I am producing a women's empowerment (WE) one-day symposium (open to women & men) on Saturday, October 1, 2011 in Irvine, California called The WE Conference™. The event features a panel discussion, "Nutrition for the Empowered Woman," featuring some very recognizable names in the field of plant-based nutrition and food preparation, including Chef Aj (Abbie Jaye), Chef Jenny Ross, Chef Alexandra ("Alex") Jamieson ("Super Size Me"), and authors, Terces Engelhart (of Cafe Gratitude) and Mimi Kirk (PETA's Sexiest Vegan/Vegetarian over 50 from 2009 at the age of 71). The panel discussion will be followed by a luncheon (included in registration) of compassionate cuisine. Other speakers at the conference will address a variety of other empowering topics. All of the vendors at the event will be marketing only compassionate (vegan) products or services.
I invite you to support these efforts to educate and bring awareness to issues affecting the lives of millions by visiting the Facebook page for The WE Conference™ (www.facebook.com/theWEconference) and clicking "like" and sharing the information on your Facebook wall. Please also visit our website, www.theWEconference.com, to learn about the event and register-- or if you aren't able to register for this year's event, please consider going to the registration page and paying it forward (any amount) to give someone else the opportunity to attend.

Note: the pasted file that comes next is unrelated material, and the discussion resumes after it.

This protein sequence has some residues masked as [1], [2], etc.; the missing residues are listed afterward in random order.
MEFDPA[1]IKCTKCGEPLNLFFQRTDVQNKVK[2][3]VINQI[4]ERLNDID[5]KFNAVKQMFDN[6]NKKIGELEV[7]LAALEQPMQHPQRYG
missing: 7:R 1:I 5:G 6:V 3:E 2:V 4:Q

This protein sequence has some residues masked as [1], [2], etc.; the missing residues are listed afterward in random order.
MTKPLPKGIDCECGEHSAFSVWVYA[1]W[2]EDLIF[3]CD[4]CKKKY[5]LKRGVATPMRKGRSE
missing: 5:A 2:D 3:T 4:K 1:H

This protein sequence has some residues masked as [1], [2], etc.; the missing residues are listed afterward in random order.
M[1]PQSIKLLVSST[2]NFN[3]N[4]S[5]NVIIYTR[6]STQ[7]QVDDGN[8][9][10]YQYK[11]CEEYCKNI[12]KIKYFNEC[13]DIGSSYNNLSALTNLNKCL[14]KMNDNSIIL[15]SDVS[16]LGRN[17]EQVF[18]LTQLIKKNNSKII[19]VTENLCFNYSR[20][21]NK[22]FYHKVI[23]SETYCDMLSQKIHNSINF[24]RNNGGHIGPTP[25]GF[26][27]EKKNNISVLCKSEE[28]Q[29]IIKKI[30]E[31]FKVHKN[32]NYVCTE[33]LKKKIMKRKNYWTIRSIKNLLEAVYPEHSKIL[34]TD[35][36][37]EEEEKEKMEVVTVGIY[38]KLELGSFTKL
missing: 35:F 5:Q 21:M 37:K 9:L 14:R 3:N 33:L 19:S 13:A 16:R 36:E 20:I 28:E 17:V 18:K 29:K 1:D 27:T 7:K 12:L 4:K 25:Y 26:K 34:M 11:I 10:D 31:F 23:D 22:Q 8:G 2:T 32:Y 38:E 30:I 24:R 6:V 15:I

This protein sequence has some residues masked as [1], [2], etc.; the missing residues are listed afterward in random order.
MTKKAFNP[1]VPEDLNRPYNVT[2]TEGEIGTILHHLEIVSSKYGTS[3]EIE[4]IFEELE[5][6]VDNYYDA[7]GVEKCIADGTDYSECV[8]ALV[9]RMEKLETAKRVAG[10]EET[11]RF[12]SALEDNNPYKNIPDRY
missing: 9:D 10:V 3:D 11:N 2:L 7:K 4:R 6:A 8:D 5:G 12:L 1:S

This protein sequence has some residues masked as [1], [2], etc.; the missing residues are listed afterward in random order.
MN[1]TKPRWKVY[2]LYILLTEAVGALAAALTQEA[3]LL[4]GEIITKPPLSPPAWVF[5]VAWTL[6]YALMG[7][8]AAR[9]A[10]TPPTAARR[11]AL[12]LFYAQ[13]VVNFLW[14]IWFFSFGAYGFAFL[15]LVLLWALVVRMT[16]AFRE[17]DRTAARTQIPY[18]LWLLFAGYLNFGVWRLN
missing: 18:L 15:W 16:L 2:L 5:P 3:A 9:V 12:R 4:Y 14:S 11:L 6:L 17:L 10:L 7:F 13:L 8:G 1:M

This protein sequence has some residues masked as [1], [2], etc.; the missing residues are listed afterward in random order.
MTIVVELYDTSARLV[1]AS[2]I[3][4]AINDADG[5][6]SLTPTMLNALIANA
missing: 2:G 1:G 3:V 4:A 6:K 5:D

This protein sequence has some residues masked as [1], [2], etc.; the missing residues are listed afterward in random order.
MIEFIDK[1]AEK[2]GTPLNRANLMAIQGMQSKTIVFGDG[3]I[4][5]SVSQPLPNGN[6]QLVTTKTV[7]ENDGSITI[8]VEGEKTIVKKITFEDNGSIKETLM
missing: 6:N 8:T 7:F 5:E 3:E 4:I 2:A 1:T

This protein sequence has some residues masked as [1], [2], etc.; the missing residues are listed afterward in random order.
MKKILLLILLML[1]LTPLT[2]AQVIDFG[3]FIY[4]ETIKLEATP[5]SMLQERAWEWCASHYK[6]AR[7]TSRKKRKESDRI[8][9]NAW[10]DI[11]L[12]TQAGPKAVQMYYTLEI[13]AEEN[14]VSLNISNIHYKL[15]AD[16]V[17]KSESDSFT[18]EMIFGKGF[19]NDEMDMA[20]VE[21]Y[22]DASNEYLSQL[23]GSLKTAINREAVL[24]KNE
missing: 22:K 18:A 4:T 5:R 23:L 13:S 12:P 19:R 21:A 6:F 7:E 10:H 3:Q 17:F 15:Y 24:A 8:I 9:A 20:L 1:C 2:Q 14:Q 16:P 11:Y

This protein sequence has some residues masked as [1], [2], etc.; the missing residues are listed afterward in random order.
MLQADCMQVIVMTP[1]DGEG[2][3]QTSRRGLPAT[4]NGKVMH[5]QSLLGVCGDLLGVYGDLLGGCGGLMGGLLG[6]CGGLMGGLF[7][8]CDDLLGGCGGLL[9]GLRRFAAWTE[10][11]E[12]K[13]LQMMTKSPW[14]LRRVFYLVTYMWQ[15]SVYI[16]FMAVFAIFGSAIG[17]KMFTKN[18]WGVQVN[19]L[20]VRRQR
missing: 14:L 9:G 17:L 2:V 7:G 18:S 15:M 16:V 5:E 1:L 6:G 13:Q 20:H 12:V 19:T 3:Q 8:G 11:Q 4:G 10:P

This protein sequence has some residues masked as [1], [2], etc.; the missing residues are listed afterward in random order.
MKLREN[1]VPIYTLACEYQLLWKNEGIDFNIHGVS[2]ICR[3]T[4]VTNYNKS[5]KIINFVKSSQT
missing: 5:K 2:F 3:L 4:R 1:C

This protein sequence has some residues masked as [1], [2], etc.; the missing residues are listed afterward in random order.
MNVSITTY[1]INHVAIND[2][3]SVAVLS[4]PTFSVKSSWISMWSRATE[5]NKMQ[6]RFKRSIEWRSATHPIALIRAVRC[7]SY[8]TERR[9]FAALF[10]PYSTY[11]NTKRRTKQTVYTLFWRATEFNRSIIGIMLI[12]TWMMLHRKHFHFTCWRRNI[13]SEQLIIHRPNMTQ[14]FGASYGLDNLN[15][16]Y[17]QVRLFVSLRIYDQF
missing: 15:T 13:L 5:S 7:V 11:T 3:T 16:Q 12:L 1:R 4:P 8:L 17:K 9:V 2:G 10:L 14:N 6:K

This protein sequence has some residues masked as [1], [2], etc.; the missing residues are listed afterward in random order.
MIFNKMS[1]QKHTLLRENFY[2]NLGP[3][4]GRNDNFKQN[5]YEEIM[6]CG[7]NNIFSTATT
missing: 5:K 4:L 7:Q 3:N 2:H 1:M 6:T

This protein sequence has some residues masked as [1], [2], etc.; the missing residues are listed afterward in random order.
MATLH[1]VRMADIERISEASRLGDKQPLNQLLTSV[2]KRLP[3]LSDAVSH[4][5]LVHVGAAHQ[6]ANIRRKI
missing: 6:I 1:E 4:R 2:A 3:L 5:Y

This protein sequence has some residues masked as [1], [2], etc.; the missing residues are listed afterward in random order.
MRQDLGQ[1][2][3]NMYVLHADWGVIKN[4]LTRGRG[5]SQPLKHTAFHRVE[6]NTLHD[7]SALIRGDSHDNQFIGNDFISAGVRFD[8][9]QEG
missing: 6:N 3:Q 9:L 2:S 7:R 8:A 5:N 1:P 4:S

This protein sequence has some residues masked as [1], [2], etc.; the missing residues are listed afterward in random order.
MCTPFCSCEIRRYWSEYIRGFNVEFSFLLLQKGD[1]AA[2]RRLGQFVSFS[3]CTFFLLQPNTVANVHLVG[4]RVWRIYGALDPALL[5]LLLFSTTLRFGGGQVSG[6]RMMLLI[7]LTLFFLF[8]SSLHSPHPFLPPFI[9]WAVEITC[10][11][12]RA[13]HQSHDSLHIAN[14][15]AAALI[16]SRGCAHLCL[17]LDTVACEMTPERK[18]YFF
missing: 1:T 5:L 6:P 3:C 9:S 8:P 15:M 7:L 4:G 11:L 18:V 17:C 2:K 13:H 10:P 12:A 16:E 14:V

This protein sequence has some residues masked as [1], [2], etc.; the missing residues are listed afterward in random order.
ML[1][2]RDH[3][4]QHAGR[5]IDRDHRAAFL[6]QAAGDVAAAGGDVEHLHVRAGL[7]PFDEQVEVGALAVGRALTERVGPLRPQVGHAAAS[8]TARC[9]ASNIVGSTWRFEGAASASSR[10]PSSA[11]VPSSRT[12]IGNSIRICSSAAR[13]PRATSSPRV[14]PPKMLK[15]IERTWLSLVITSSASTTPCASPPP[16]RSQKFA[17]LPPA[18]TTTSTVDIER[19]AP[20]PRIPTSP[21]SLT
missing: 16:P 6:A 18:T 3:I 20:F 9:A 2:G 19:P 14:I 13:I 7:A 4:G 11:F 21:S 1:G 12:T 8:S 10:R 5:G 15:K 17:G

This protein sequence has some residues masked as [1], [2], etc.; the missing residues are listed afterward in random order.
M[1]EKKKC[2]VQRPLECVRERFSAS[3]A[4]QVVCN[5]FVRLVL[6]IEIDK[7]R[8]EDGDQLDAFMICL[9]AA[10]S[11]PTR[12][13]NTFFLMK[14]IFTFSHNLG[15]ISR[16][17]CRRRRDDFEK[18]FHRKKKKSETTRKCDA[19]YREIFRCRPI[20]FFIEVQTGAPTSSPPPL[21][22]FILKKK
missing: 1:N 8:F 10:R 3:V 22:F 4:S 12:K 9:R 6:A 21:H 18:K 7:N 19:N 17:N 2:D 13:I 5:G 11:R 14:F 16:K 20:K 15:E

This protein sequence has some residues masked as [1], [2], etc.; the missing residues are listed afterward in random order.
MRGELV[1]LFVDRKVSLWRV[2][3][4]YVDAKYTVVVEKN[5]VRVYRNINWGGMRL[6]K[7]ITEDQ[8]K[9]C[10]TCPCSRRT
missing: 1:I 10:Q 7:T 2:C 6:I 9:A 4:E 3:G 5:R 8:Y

I have found that the people closest to us are often the most difficult to introduce to the compassionate concepts we embody. If you have friends or family members who have not embraced, understood or accepted your choice of a compassionate lifestyle, consider inviting them to this event to afford them the opportunity to learn about choices and consequences in a very safe environment from someone other than you.
SS: Do you have any memories that stand out in your mind about someone saving an animal? Or relating to an animal in a unique way?